We used boardgameprices.com to establish the prices. You may find these cheaper, or more expensive, at the time of reading this article. We’ve only included games that are relatively easy to get as of the time of writing.
Multi-million pound kickstarters, big box games for £100+, accessories that cost as much as the game. You would be forgiven for thinking that boardgames are a luxury hobby, only for those with a wad of disposable income. It is the unfortunate face of the hobby. It isn’t all like this though.
You don’t need all these things to be ‘into’ boardgames; 100s of games, metal coins coming out of your ears, games that eat a day of your time.. There are loads of games out there that can fit a smaller budget and we would like to take you on a tour of some of our faves, each one £20 or under.
One of the first games my wife played with me, Patchwork is a game of brutal quilt making. You heard me right. Faced with a blank canvas, a bunch of polyominoes and two ticking resources to manage, this is a game of agonising decisions, terrible choices, and just a touch of improvisation. Patchwork is for 2 players only.
What I love about Patchwork is that it is very simple to teach, but every turn you have an important choice to make: which tile do I take, can I block my opponent from getting on with their quilt, how do I get the resources I need to win? It looks gentle and simple on the surface, but underneath it is a cut throat game that will leave you cursing each other. If you would like to read more about it, you can find a full review here.
Also now available in an express form and roll & write, neither of which I have tried.
If I told you this was a snap turned up to 11, that would probably not interest you. How about the fact that you get 7 other games in the tin, each one fun its own way. How about all this for £12. Sold? I hope so, because if you need a game to take out at the drop of a hat to keep the kids, and adults, entertained then look no further than this box of wonders.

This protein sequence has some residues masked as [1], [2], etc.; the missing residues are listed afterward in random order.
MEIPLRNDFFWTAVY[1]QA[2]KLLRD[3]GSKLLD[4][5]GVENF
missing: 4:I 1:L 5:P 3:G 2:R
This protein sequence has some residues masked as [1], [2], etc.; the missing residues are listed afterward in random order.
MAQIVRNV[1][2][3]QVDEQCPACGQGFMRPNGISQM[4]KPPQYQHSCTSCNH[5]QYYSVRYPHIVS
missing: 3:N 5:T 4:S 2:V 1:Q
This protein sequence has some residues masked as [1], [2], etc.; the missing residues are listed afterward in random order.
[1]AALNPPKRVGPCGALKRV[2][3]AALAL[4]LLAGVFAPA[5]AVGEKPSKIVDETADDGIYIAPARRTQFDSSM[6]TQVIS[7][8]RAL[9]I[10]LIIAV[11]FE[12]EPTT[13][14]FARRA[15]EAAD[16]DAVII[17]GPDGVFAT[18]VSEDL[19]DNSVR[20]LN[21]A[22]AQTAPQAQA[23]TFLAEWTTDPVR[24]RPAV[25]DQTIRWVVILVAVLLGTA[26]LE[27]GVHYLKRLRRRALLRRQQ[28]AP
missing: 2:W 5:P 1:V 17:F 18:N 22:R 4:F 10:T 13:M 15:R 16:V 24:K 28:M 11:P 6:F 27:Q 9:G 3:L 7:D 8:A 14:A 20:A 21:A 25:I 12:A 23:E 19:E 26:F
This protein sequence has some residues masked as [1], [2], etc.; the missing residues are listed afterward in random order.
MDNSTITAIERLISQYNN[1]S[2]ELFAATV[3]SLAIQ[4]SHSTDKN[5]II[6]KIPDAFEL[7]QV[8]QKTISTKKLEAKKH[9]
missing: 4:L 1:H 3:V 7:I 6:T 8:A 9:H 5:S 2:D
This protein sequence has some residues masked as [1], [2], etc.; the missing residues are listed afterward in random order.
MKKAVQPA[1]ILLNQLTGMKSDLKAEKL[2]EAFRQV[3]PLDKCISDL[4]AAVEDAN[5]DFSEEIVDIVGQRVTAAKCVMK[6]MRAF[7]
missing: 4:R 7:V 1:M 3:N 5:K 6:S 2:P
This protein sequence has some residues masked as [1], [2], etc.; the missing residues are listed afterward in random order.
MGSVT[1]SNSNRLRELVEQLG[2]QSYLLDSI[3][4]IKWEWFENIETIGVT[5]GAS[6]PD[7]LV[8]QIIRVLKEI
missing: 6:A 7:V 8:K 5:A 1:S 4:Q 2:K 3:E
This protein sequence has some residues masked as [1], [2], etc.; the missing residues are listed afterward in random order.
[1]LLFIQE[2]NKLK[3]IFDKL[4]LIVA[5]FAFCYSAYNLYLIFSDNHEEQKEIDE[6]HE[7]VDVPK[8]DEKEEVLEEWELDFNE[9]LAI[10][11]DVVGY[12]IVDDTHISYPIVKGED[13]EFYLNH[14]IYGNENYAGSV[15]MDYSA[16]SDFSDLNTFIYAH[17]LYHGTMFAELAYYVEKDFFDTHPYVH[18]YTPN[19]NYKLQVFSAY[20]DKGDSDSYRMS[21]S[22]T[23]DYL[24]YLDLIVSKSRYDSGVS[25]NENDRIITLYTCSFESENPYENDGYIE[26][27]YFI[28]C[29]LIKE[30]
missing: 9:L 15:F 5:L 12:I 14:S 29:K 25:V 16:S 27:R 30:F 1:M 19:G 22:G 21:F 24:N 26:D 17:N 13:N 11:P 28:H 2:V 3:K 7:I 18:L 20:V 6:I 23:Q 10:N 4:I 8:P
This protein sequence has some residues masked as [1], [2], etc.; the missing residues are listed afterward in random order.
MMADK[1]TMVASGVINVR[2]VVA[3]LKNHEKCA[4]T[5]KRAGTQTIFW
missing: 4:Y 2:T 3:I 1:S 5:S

Full of games of pattern matching, buck passing, and stressful moments as you try to find the matching symbols, why can’t you see a Snowman, THERE’S THE SNOWMAN, JAMIE GOT IT FIRST, THAT MONSTER!!!!! Yeah, it goes like that a lot. Dobble is one of those designs I greatly admire as it seems so simple, but is absolutely refined to be sharp as a tack. Brilliant.
Don’t let the theme of this velvet pouch deceive you. Although ostensibly about getting letters of romance to a princess, Love Letter is actually a game of deduction, timing, and bold plays.
Another one of those simple to teach, hard to fathom games, Love Letter sees you only ever holding 2 cards in your hand, and every turn you will play one of them. The game has a fixed number of cards in it each round, but one of the cards out of the deck is removed at the start of each game. This means despite knowing how many of each card are in the game, thanks to a handy guide each player has, and what has been played, there is always that small nagging doubt that you don’t have the full picture. It sits at the back of your mind, making you doubt your plays. It’s brilliant, and evil.